It’s reassuring to see more catalogue titles slowly emerging from various studios’ archives on 4K disc, and with America’s #1 movie director Steven Spielberg clearly backing the format wholeheartedly, here is part two of our Must-own Spielbergs feature with a selection of another three spinners. If you missed part one, please take a look here.

E.T.: The Extra-Terrestrial (1982), 4K UHD Blu-ray, UPHE

Now this may be a controversial entry, particularly when measured up against other compelling omitted 4K choices like Ready Player One (2018) and War of the Worlds (2005), but there is something iconic about Spielberg’s 1982 yarn E.T. surrounding a young boy’s friendship with a benign and goggle-eyed alien. Almost a companion piece to the Tobe Hooper-helmed and Spielberg-produced Poltergeist (also 1982), both films manage to imprint a cultural stamp on tract-housed middle America, and while illustrating how dreaming children can either respectively conjure up other-worldly friendships or nightmarish scares into their seemingly comfortable surroundings. The movie races into overdrive after the faceless authorities take control of this visitation from space, but are outsmarted by Elliot’s team of crack bike riders as they devise a satisfying plan to get the critter back home. Sadly departed Melissa Mathison’s script for E.T. was hardly earth-shattering (nor indeed was it for The BFG), but the Disney-like innocence on display here is just so hard to be cynical about.

Everything you have read so far about the music score on this 4K UHD release is true. The dynamic recording of John Williams’s exhilarating melodies recorded at MGM fills up the entire immersive soundstage, as if the orchestra is in the room with you. As with other UPHE Spielberg titles, the 4K image is film-like and warm, with high dynamic range credentials clearly shining through in the night-time scenes of the spaceship in the forest at both the start and close of the film. The front of Elliott’s home and the street scenes also brim with extraordinary detail when compared to the SDR disc, and you can just revel in some of the luscious deep blacks on show and tasteful grain composition throughout.

Close Encounters of the Third Kind (1977), 4K UHD Blu-ray, SPHE

Steven Spielberg has famously said of War of the Worlds (2005) that his vision of aliens arriving on Earth is an unmistakably “post 9/11” take on the subject. With an America (and world) that had lost its innocence on that fateful September day, it would have seemed inappropriate at the time to represent the visitors as anything other than aggressors. Like E.T. which came later, the director’s third theatrical feature film Close Encounters of the Third Kind (1977), however, does portray a friendly meeting with extraterrestrials, obviously of the type most audiences would wish for. Its story of Roy Neary (Richard Dreyfuss) making sense of his freaky brushes with UFOs and subsequent quest to expose the truth perhaps lacks the suspense of the director’s earlier Duel or Jaws features, but pays out big on intrigue. CE3K was a tour-de-force event movie in 1977 aided by its curiosity-arousing poster and associated marketing materials. Furthermore, we had all seen realistic spaceships in space thanks to 2001 and Star Wars, but to witness their bright lights and acrobatics in the environs of a sleepy Indiana town was pretty mind-blowing stuff back in the day. The 4K release includes all three versions of the movie, namely the Theatrical Cut, Special Edition and Director’s Cut. Columbia Pictures coaxed the director unwillingly into shooting the interior of the mothership for a 1980 Special Edition theatrical release, the result of which is cringeworthy to say the least, and should probably only be considered ‘further reading.’ Best to stick to the Theatrical Cut or Director’s Cut if you’re showing it to friends for the first time.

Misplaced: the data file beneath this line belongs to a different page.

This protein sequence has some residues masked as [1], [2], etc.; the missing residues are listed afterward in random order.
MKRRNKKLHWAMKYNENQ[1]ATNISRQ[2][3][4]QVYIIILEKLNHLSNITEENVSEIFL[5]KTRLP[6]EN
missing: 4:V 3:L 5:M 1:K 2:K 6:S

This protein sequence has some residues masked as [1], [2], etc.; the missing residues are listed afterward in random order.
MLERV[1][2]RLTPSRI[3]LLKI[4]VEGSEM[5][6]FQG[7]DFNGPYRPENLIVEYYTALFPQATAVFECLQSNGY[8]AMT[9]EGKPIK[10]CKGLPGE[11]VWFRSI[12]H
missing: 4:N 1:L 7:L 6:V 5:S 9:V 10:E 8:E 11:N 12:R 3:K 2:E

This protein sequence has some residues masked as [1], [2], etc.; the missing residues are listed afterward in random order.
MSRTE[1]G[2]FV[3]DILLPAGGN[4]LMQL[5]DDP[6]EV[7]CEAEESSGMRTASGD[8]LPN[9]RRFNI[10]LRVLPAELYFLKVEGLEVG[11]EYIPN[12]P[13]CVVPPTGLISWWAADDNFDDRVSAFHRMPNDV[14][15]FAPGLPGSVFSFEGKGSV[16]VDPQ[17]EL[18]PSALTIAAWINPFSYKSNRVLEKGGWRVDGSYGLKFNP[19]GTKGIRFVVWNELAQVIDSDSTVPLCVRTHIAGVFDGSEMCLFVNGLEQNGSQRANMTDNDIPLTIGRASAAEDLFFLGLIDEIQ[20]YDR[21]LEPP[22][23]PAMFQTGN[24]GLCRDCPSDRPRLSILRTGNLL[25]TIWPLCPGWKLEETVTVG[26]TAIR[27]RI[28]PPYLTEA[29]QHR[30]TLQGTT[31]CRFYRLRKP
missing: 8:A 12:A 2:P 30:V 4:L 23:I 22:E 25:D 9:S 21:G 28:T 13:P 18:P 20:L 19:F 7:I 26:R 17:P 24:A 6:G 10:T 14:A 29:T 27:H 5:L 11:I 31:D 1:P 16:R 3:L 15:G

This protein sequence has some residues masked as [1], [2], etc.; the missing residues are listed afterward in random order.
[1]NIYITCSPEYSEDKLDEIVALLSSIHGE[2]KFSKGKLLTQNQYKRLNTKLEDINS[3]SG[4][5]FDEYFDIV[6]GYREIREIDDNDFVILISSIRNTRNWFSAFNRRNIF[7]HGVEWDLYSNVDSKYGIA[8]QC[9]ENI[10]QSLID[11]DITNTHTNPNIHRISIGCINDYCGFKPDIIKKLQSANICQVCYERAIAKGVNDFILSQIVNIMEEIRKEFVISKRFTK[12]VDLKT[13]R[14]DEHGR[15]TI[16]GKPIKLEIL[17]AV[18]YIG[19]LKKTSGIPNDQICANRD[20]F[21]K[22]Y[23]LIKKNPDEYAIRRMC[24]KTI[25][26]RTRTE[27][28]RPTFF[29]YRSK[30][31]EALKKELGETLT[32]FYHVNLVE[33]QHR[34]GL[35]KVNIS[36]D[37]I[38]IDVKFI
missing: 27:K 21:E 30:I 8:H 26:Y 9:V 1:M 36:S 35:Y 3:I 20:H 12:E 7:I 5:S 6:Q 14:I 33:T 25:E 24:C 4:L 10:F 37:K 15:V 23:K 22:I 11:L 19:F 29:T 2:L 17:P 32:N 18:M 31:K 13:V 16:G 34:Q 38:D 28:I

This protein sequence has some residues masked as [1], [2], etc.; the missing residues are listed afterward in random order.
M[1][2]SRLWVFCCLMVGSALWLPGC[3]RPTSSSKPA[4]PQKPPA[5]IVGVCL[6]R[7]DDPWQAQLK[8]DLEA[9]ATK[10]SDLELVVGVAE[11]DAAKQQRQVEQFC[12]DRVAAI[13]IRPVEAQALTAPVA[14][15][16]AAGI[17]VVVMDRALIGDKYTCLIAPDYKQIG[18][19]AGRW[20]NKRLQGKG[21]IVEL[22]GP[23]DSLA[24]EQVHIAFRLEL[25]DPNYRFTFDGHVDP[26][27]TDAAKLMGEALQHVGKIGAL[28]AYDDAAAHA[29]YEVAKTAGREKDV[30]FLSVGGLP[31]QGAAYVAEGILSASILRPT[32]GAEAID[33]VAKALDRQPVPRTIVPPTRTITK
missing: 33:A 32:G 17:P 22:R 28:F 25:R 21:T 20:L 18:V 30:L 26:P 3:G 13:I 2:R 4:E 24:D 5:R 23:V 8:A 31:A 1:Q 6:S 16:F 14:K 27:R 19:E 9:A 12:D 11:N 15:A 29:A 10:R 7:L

Sony Pictures Home Entertainment decided not to give us an immersive audio presentation from which it could certainly have benefitted, but instead the 4K package includes the bass-rich DTS-HD 5.1 audio from the original platter. However, there are some spectacular picture upgrades with this latest release, notably among the opening sandstorm sequence where the abandoned aircraft and diner look all the more tangible through increased resolution. There are also deep blacks on display throughout, glorious colors adorning the various spaceships and HDR specular highlights bringing the title bounding proudly onto the ultra-hi-res format.